“Bigger Isn’t Always Better”

The idea that “bigger is better” is a prevalent one in biology. Body size has a significant impact on fitness, the ability of organisms to survive and reproduce, across all branches of life. In wolves, a larger body size gives them greater success in grappling and subduing large prey like moose or elk (MacNulty et al., 2009). In dall sheep, a larger body size gives males a reproductive advantage when they compete for the right to mate, and since adult sheep may lose up to 16% of their body mass during winter, those with a higher body mass are more likely to survive (U.S. National Park Service, 2020). However, “bigger” is not always a “better” lifestyle method for some animals, and can be actively harmful to their chances of survival.

Insects and arthropods are limited in their body size because they breathe by soaking in oxygen like a sponge. If they are too large, they cannot absorb sufficient oxygen and die of hypoxia. It was only during the Paleozoic, when oxygen concentrations reached as high as 35% during the ​​Carboniferous period, that insects were capable of gigantism, with some dragonflies as large as seagulls (Harrison et al., 2010). Furthermore, it is costly to support a large body mass: the larger the body, the greater the energy requirements and the more food is required to sustain the animal. There are also factors of predation, where a larger body size may reduce agility, increase detection by predators, or increase costs to reproduction (Blanckenhorn, 2000). In essence, how natural selection acts on size is complex. Understanding how size correlates with survival is important, particularly when we are examining the salmon populations of Alaska.

Continue reading “Sizing up Salmon”

When Environments Change

Can Algae save the world?

In today’s world with an increasing human footprint across the natural world, scientists believe we may be entering a sixth mass extinction. Fragmented habitats, introduction of invasive species, and climate change are just some of the factors leading to this mass extinction.  A lot of species still have yet to be recorded, so the number of extinctions of populations and species documented by scientists are likely to be large underestimates (Barnosky et al. 2011).  Climate change is one factor among many that is leading to the loss of biodiversity. Therefore, it is important for scientists to understand how populations respond to rapid environmental change. It is known that evolutionary history may affect risk of extinction within populations due to the accumulation of mutations, or pleiotropy. In one environment certain mutations will be favored, but in others they may have detrimental effects that reduce fitness, or reproductive success of a certain genotype in a population. (genotype being the genetic makeup of an individual) This would lower a population’s ability to withstand environmental change due to the accumulation of mutations which aren’t suited for the new environment. (MacLean et al. 2004) Understanding evolutionary history is crucial for understanding how populations will respond to environmental change caused by climate change. In the October edition of the Journal of Evolutionary Biology there was a study looking at how evolutionary history affects extinction probability.  Its title is “The effect of selection history on extinction risk during severe environmental change’. This study looked at how the extinction risk of populations of the green algae Chlamydomonas reinhardtii changed with various stressful environments (Lachapelle et al. 2017).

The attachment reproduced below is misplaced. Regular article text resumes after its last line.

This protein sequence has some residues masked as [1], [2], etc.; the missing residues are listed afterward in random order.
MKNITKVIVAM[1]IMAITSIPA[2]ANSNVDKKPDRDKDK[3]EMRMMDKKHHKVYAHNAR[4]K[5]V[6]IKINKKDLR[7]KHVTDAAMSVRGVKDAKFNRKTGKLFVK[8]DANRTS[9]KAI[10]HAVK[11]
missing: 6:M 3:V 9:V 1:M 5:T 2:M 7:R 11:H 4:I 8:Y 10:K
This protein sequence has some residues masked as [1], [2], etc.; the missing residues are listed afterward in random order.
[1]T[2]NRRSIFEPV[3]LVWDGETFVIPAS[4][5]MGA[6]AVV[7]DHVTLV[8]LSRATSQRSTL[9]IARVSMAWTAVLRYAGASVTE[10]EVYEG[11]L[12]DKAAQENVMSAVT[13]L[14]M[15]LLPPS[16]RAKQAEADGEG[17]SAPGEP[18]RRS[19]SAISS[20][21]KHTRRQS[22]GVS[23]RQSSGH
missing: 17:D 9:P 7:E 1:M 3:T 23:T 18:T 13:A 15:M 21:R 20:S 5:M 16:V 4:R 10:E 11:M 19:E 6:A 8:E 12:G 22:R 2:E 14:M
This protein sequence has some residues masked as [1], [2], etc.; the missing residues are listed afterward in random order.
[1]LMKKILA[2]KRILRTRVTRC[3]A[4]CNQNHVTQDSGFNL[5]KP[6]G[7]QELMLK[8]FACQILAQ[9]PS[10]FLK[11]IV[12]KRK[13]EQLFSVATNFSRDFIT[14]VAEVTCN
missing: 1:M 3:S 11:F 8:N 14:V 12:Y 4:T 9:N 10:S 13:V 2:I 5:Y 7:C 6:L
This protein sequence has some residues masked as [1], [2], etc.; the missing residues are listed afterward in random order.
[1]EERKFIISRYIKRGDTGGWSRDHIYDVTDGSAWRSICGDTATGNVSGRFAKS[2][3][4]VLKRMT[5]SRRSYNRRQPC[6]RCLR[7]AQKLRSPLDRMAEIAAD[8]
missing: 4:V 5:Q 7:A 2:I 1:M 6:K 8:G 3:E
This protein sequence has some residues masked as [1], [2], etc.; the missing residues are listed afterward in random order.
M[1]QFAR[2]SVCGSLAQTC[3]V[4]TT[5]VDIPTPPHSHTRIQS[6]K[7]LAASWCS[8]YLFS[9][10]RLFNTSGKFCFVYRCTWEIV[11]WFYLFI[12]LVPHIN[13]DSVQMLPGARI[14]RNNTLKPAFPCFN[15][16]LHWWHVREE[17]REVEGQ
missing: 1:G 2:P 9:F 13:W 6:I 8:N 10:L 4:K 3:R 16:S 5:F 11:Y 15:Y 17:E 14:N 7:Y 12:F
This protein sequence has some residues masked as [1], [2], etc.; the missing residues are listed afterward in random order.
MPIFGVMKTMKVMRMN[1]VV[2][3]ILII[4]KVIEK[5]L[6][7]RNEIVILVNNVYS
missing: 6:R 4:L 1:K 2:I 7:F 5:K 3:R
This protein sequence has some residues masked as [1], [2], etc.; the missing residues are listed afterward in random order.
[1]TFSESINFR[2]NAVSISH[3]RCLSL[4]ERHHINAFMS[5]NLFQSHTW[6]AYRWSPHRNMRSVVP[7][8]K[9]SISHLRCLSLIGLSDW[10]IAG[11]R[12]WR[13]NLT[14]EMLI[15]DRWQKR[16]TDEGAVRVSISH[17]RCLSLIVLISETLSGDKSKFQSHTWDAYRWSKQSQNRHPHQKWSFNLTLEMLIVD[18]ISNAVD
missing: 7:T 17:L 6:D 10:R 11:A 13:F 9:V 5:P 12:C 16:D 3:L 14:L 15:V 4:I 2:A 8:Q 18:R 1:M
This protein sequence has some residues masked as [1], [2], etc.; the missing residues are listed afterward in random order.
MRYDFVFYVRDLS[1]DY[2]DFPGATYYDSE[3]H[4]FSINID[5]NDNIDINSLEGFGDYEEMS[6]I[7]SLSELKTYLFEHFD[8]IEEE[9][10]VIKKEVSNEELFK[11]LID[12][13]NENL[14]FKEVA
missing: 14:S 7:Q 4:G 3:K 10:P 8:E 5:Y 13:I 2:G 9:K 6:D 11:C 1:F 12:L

Continue reading “When Environments Change”

Parasitic Limitations on the Size of American Cliff Swallows

Introduction to the Role of the Parasite:

A parasite is an organism that lives in or on another organism at that organism’s expense. For most people, the thought of a parasite is usually in the form of leeches, tapeworms, or ticks. Within populations, parasites have the power to dictate the health of a population and which individuals survive. From an evolutionary standpoint, this can determine who in a population survives due to a parasites ability to kill off the defenseless, and therefore allow individuals with only specific traits to survive. Under the basic concept of natural selection: those who survive, pass on their traits, while the unfit individuals die and fail to pass their traits to the next generation. Parasites act as a controlling factor for which hosts and genes survive for reproduction. With this in mind, Charles R. Brown and Mary Bomberger Brown began a study to investigate the effect of parasitic cimicid bugs on the brood size of cliff swallows (Brown and Brown 2017).

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Do girls rule the world? They just might in finch hybridization!

Background: what’s happening, and where?

Map of the Galapagos Islands, Floreana is present at lower center
Figure 1. Galápagos Islands, image from Google Maps